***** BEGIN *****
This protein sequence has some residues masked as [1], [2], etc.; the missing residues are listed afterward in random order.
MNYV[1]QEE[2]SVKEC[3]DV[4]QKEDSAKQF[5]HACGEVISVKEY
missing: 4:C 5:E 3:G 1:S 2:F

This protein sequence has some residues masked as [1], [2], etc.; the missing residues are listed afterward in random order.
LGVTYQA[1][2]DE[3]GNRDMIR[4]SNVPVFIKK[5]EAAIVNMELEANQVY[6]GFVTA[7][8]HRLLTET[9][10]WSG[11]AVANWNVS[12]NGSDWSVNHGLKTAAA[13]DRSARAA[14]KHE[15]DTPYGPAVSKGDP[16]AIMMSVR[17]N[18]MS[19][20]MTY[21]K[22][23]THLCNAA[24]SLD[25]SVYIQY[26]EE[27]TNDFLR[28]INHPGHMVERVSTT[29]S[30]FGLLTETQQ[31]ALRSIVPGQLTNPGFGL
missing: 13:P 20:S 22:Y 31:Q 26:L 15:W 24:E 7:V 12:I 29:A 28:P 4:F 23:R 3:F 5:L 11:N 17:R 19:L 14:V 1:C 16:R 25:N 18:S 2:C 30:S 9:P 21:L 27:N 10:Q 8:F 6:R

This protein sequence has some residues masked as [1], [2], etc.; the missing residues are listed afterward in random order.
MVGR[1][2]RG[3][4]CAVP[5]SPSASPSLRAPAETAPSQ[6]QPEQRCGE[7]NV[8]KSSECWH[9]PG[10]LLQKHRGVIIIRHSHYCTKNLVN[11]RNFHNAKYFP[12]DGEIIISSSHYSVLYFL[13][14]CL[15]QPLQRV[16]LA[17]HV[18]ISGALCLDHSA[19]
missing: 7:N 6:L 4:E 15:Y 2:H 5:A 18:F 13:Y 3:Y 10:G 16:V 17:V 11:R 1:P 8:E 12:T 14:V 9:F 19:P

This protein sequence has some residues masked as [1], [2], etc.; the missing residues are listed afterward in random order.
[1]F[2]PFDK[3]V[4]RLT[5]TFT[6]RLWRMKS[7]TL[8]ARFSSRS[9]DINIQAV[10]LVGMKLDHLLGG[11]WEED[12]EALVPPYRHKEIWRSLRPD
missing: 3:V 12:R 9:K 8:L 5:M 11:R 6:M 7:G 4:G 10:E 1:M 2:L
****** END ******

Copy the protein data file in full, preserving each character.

This protein sequence has some residues masked as [1], [2], etc.; the missing residues are listed afterward in random order.
MNYV[1]QEE[2]SVKEC[3]DV[4]QKEDSAKQF[5]HACGEVISVKEY
missing: 4:C 5:E 3:G 1:S 2:F

This protein sequence has some residues masked as [1], [2], etc.; the missing residues are listed afterward in random order.
LGVTYQA[1][2]DE[3]GNRDMIR[4]SNVPVFIKK[5]EAAIVNMELEANQVY[6]GFVTA[7][8]HRLLTET[9][10]WSG[11]AVANWNVS[12]NGSDWSVNHGLKTAAA[13]DRSARAA[14]KHE[15]DTPYGPAVSKGDP[16]AIMMSVR[17]N[18]MS[19][20]MTY[21]K[22][23]THLCNAA[24]SLD[25]SVYIQY[26]EE[27]TNDFLR[28]INHPGHMVERVSTT[29]S[30]FGLLTETQQ[31]ALRSIVPGQLTNPGFGL
missing: 13:P 20:S 22:Y 31:Q 26:L 15:W 24:E 7:V 12:I 29:A 28:P 4:F 23:R 3:F 5:L 11:N 17:R 19:L 14:V 1:C 16:R 25:N 18:S 2:C 30:S 9:P 21:L 27:N 10:Q 8:F 6:R

This protein sequence has some residues masked as [1], [2], etc.; the missing residues are listed afterward in random order.
MVGR[1][2]RG[3][4]CAVP[5]SPSASPSLRAPAETAPSQ[6]QPEQRCGE[7]NV[8]KSSECWH[9]PG[10]LLQKHRGVIIIRHSHYCTKNLVN[11]RNFHNAKYFP[12]DGEIIISSSHYSVLYFL[13][14]CL[15]QPLQRV[16]LA[17]HV[18]ISGALCLDHSA[19]
missing: 7:N 6:L 4:E 15:Y 2:H 5:A 18:F 13:Y 3:Y 10:G 16:V 17:V 11:R 1:P 8:E 12:T 14:V 9:F 19:P

This protein sequence has some residues masked as [1], [2], etc.; the missing residues are listed afterward in random order.
[1]F[2]PFDK[3]V[4]RLT[5]TFT[6]RLWRMKS[7]TL[8]ARFSSRS[9]DINIQAV[10]LVGMKLDHLLGG[11]WEED[12]EALVPPYRHKEIWRSLRPD
missing: 3:V 12:R 9:K 8:L 5:M 11:R 6:M 7:G 4:G 10:E 1:M 2:L